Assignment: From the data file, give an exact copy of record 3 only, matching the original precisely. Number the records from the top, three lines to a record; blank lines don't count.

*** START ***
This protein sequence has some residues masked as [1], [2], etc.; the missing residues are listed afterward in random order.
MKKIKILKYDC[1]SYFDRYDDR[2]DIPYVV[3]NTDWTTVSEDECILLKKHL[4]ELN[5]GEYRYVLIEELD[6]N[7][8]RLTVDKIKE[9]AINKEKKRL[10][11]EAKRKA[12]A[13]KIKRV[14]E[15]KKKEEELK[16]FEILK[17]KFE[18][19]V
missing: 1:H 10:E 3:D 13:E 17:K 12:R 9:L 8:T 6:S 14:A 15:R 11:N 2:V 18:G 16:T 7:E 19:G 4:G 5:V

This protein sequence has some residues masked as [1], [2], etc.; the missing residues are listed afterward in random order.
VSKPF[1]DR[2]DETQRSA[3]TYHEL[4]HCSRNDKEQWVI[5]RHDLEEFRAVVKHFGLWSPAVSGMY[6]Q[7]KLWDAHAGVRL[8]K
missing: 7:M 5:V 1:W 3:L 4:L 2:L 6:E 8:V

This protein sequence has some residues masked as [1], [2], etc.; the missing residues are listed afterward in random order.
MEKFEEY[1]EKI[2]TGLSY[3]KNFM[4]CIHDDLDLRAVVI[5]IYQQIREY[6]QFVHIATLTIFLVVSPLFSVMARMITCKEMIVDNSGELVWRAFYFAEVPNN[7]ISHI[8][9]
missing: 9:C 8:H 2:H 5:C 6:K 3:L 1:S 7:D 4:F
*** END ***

This protein sequence has some residues masked as [1], [2], etc.; the missing residues are listed afterward in random order.
MEKFEEY[1]EKI[2]TGLSY[3]KNFM[4]CIHDDLDLRAVVI[5]IYQQIREY[6]QFVHIATLTIFLVVSPLFSVMARMITCKEMIVDNSGELVWRAFYFAEVPNN[7]ISHI[8][9]
missing: 9:C 8:H 2:H 5:C 6:K 3:L 1:S 7:D 4:F